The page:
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ENTERTAINMENT
June 10, 1987 | MARK CHALON SMITH
Rodgers and Hammerstein's musicals have been good to John Raitt for more than four decades. His bravura Broadway career began in the mid-1940s with starring turns in "Carousel" and "Oklahoma!" and he's often returned to the duo's classics in subsequent years. That history kept expectations up around the imagined summit of Bali Hai when Raitt opened last weekend in Regional Repertory Theatre's "South Pacific" (continuing through Sunday at the Forum Theater in Yorba Linda).
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ENTERTAINMENT
November 25, 2003 | Don Shirley, Times Staff Writer
The Mark Taper Forum production of August Wilson's "Gem of the Ocean" became the gem of the Ovation Awards on Sunday, nabbing six Ovations -- more than any other show -- in L.A.'s annual peer-judged theater honors at the Orpheum Theatre. The Road Theatre Company's production of the thriller "The Woman in Black" won five of the green Ovation trophies, including best play in a smaller theater. Unlike most Ovation-winning shows, "The Woman in Black" is still playing.
BUSINESS
February 24, 1989 | LESLIE BERKMAN, Times Staff Writer
Yamaha Corp. of America, the nation's largest musical instruments maker, has taken steps to prune the sales and administrative staff at its Buena Park headquarters in an effort to improve waning profitability.
NEWS
August 7, 1991 | From the Associated Press
Television newsman Harry Reasoner, whose elegant prose, dry wit and wry, self-effacing style helped make CBS' "60 Minutes" newsmagazine one of television's most popular shows, died Tuesday, the network said. He was 68. Reasoner died at Norwalk Hospital in Norwalk, Conn., CBS News said in a statement. He had been hospitalized there since June 11. Doctors had removed a blood clot from his brain and he had also suffered from pneumonia.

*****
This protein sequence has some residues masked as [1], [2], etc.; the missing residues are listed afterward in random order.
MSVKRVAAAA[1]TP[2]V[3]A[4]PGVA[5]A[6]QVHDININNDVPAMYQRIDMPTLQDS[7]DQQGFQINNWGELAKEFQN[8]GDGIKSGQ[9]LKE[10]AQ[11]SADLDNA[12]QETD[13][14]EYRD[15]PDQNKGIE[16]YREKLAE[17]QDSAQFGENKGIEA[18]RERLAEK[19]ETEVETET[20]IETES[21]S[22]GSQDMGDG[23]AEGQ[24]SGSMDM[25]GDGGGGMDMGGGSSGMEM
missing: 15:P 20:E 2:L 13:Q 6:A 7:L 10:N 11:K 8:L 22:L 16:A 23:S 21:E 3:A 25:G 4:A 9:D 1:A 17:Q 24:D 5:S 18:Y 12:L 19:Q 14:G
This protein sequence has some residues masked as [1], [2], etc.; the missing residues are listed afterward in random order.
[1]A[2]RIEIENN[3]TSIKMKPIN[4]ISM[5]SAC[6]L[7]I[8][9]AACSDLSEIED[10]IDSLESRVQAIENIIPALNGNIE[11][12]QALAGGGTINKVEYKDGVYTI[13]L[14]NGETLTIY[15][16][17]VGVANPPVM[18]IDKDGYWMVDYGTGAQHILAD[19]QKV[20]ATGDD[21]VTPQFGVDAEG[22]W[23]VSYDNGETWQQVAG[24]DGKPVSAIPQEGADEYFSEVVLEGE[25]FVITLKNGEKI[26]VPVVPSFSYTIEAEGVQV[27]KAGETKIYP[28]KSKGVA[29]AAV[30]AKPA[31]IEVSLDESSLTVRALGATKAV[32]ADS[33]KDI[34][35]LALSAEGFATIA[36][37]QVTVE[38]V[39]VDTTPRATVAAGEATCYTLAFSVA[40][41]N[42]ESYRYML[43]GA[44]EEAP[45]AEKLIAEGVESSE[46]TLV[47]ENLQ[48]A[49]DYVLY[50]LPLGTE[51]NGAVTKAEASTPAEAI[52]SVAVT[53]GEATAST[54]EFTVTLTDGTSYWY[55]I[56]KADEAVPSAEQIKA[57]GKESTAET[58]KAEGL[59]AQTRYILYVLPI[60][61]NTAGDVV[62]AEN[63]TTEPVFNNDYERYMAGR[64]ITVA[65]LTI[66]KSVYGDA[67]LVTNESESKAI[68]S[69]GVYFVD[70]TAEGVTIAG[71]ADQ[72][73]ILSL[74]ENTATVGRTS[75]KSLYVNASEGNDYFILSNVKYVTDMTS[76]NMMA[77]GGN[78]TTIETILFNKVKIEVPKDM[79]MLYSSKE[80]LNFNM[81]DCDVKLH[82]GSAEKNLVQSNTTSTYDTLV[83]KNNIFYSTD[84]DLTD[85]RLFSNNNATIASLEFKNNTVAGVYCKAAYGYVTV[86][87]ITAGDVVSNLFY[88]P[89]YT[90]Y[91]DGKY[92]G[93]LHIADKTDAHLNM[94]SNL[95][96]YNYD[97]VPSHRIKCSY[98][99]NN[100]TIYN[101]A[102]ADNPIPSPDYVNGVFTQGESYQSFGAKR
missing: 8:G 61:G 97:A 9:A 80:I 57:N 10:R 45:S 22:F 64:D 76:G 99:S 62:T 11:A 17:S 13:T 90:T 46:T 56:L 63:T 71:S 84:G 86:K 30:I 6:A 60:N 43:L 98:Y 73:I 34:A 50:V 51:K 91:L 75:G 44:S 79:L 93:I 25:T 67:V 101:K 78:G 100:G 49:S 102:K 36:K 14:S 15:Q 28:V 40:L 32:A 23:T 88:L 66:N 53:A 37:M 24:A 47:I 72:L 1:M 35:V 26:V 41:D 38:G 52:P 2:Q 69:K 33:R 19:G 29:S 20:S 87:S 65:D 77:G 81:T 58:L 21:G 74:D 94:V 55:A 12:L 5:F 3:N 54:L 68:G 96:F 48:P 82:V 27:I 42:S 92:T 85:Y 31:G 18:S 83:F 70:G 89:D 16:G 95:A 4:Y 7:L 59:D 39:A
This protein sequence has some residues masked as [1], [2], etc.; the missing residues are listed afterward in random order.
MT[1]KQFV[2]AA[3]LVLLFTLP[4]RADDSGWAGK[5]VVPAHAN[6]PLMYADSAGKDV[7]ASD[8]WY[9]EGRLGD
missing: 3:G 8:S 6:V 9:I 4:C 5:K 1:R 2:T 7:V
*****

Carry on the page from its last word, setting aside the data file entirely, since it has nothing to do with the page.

NEWS
July 22, 2001 | CHARLES WOLFE, ASSOCIATED PRESS
Jesse Mountjoy had a job at a finance company, musical talent, an attractive wife and a son. He also had a patriotic streak that spurred him to enlist in the Army Air Corps, which led to his death in Normandy. Last month, the namesake son who had been too young to remember him stood near a cornfield where his father's P-47 Thunderbolt crashed in 1944. Also present were French villagers, and descendants of villagers, who had hidden the dead pilot from Germans.
BUSINESS
June 23, 1995 | SALLIE HOFMEISTER and CHUCK PHILIPS
Michael Fuchs joined HBO as a programming executive in 1976 and became chairman in 1984. Last month, he took over as chairman of Warner Music Group as well, and made headlines Wednesday by firing domestic music chief Doug Morris. Some of his accomplishments and the challenges he faces: Accomplishments: * In his decade at the top of HBO, Fuchs built the business into the most successful pay TV service in the world, with 19.2 million subscribers.
ENTERTAINMENT
June 18, 1993 | LYNNE HEFFLEY, TIMES STAFF WRITER
There's something about kids and anthropomorphic mice. . . . The Serendipity Theatre Co.'s 1991 production of "If You Give a Mouse a Cookie," based on Laura Joffe Numeroff's children's book about a mischievous little boy mouse, wasn't its best show, but it was a box-office smash. The company's current musical production of "Angelina Ballerina," adapted by J.D.
CALIFORNIA | LOCAL
December 7, 1986 | DOUG SMITH, Times Staff Writer
It's not been the best season for the Mission Hills Dinner Theatre's "Best of Hollywood Holiday Revue." First, in a copyright dispute, a federal judge ordered the theater company's operator, Edmund Gaynes, to cut more than half the songs from his show. Then, Gaynes' landlord evicted the weekend theater company. A 30-day notice posted outside its door last week gave Gaynes until Dec.
ENTERTAINMENT
September 30, 1992 | NANCY CHURNIN, SPECIAL TO THE TIMES
In announcing its upcoming winter season on Tuesday, officials at the Old Globe Theatre confirmed that they will present the West Coast premiere of the Broadway musical "Falsettos" as well as "Redwood Curtain," a Broadway-bound drama by the Pulitzer Prize-winning playwright Lanford Wilson, as had been rumored. In addition, a world premiere of "Light Sensitive," by Jim Geoghan will also be part of the company's six-play season. Running from Jan.
NEWS
June 7, 1991 | BURT A. FOLKART, TIMES STAFF WRITER
Larry Kert, whose soaring tenor voice gave the nation its initial glimpse of many of the melodic miracles of "West Side Story," has died in New York of AIDS. Kert, 60, died of the disease Wednesday at his home, said director Martin Charnin, who appeared with the actor in the landmark musical. The musical retelling of "Romeo and Juliet" arrived at the Winter Garden Theater in 1957. Kert and Carol Lawrence played star-crossed lovers doomed by gang warfare between Anglos and Puerto Ricans.
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